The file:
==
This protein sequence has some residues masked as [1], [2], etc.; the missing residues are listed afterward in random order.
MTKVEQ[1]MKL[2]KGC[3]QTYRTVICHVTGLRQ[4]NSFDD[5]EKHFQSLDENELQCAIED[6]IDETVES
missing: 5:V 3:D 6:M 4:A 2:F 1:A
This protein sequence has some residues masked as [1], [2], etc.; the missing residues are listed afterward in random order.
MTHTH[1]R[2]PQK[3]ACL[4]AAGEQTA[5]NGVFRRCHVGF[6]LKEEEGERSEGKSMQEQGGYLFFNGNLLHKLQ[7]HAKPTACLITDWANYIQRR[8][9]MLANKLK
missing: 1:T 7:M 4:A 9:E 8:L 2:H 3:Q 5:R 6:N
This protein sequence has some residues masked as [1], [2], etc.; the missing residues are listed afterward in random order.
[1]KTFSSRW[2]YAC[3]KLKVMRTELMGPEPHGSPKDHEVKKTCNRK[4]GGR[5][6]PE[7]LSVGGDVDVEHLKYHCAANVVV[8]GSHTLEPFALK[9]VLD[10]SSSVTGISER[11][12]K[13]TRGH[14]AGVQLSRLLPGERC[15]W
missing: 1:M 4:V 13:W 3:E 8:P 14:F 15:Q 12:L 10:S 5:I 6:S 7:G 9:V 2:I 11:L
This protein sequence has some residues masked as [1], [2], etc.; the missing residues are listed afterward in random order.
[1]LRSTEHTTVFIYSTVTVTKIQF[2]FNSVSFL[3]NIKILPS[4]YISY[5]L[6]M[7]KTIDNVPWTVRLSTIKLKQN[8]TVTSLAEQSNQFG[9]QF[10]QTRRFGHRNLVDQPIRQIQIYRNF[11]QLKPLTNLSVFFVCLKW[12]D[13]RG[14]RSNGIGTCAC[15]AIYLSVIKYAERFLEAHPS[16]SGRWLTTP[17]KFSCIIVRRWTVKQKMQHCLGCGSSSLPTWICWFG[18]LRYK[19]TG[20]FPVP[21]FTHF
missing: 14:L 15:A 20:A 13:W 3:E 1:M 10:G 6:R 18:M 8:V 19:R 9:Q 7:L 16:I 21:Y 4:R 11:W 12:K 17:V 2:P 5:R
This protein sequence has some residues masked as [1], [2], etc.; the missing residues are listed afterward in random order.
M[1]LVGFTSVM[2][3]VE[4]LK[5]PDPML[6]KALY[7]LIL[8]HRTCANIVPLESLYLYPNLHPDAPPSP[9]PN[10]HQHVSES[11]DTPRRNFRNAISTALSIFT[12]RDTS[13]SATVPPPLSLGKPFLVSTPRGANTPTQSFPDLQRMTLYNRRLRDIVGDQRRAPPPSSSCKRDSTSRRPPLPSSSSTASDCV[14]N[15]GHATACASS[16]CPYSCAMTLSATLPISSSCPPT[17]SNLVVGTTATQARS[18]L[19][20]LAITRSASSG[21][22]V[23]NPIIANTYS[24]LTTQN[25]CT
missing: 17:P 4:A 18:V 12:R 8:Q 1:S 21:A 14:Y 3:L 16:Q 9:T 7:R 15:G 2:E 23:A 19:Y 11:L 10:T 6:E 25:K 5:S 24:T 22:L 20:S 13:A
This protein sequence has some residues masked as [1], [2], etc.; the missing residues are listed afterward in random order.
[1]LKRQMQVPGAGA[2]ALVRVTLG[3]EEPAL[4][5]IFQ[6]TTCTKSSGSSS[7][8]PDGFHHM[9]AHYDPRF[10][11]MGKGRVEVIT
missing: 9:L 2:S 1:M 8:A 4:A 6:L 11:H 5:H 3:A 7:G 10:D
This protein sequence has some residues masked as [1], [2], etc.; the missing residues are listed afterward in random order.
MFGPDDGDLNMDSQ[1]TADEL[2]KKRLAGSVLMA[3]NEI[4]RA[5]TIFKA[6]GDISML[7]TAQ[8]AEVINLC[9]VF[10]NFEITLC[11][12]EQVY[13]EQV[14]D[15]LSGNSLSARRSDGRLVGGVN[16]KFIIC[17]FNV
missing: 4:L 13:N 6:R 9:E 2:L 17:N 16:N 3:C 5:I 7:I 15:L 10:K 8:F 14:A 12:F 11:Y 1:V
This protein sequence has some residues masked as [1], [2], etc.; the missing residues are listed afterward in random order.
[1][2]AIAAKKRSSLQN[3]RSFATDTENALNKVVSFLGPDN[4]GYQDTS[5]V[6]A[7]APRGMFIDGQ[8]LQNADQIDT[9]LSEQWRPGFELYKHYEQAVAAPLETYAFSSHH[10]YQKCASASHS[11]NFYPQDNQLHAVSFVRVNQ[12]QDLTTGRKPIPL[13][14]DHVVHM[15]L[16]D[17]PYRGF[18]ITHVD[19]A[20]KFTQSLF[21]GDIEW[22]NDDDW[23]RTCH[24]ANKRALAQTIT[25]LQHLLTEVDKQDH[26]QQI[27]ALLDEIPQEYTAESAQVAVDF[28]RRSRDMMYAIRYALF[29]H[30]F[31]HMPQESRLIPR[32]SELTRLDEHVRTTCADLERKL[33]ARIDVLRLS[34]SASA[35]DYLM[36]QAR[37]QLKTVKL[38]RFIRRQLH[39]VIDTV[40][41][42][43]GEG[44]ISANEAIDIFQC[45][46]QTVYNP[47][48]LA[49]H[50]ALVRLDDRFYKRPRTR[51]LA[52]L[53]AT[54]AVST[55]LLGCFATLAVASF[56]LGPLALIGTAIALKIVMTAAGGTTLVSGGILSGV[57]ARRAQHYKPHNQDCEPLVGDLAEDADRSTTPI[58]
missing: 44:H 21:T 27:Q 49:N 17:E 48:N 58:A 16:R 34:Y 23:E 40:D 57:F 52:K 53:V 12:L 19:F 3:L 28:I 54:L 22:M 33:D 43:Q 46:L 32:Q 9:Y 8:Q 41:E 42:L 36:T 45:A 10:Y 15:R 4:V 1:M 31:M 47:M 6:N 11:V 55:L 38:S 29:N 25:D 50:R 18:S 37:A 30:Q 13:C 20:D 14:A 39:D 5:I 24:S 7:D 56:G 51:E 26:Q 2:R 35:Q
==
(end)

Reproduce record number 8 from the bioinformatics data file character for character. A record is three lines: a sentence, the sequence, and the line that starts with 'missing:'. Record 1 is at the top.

This protein sequence has some residues masked as [1], [2], etc.; the missing residues are listed afterward in random order.
[1][2]AIAAKKRSSLQN[3]RSFATDTENALNKVVSFLGPDN[4]GYQDTS[5]V[6]A[7]APRGMFIDGQ[8]LQNADQIDT[9]LSEQWRPGFELYKHYEQAVAAPLETYAFSSHH[10]YQKCASASHS[11]NFYPQDNQLHAVSFVRVNQ[12]QDLTTGRKPIPL[13][14]DHVVHM[15]L[16]D[17]PYRGF[18]ITHVD[19]A[20]KFTQSLF[21]GDIEW[22]NDDDW[23]RTCH[24]ANKRALAQTIT[25]LQHLLTEVDKQDH[26]QQI[27]ALLDEIPQEYTAESAQVAVDF[28]RRSRDMMYAIRYALF[29]H[30]F[31]HMPQESRLIPR[32]SELTRLDEHVRTTCADLERKL[33]ARIDVLRLS[34]SASA[35]DYLM[36]QAR[37]QLKTVKL[38]RFIRRQLH[39]VIDTV[40][41][42][43]GEG[44]ISANEAIDIFQC[45][46]QTVYNP[47][48]LA[49]H[50]ALVRLDDRFYKRPRTR[51]LA[52]L[53]AT[54]AVST[55]LLGCFATLAVASF[56]LGPLALIGTAIALKIVMTAAGGTTLVSGGILSGV[57]ARRAQHYKPHNQDCEPLVGDLAEDADRSTTPI[58]
missing: 44:H 21:T 27:Q 49:N 17:E 48:N 58:A 16:R 34:Y 23:E 40:D 57:F 52:K 53:V 12:L 19:F 3:L 28:I 54:L 22:M 33:D 43:Q 46:L 32:Q 9:Y 8:Q 41:E 42:L 36:T 45:A 10:Y 15:R 4:V 1:M 31:M 47:M 6:N 11:V 55:L 38:S 29:N 25:D 50:R 18:S 37:A 30:Q 13:C 20:D 14:A 39:D 5:I 24:S 7:D 56:G 51:E 26:Q 2:R 35:Q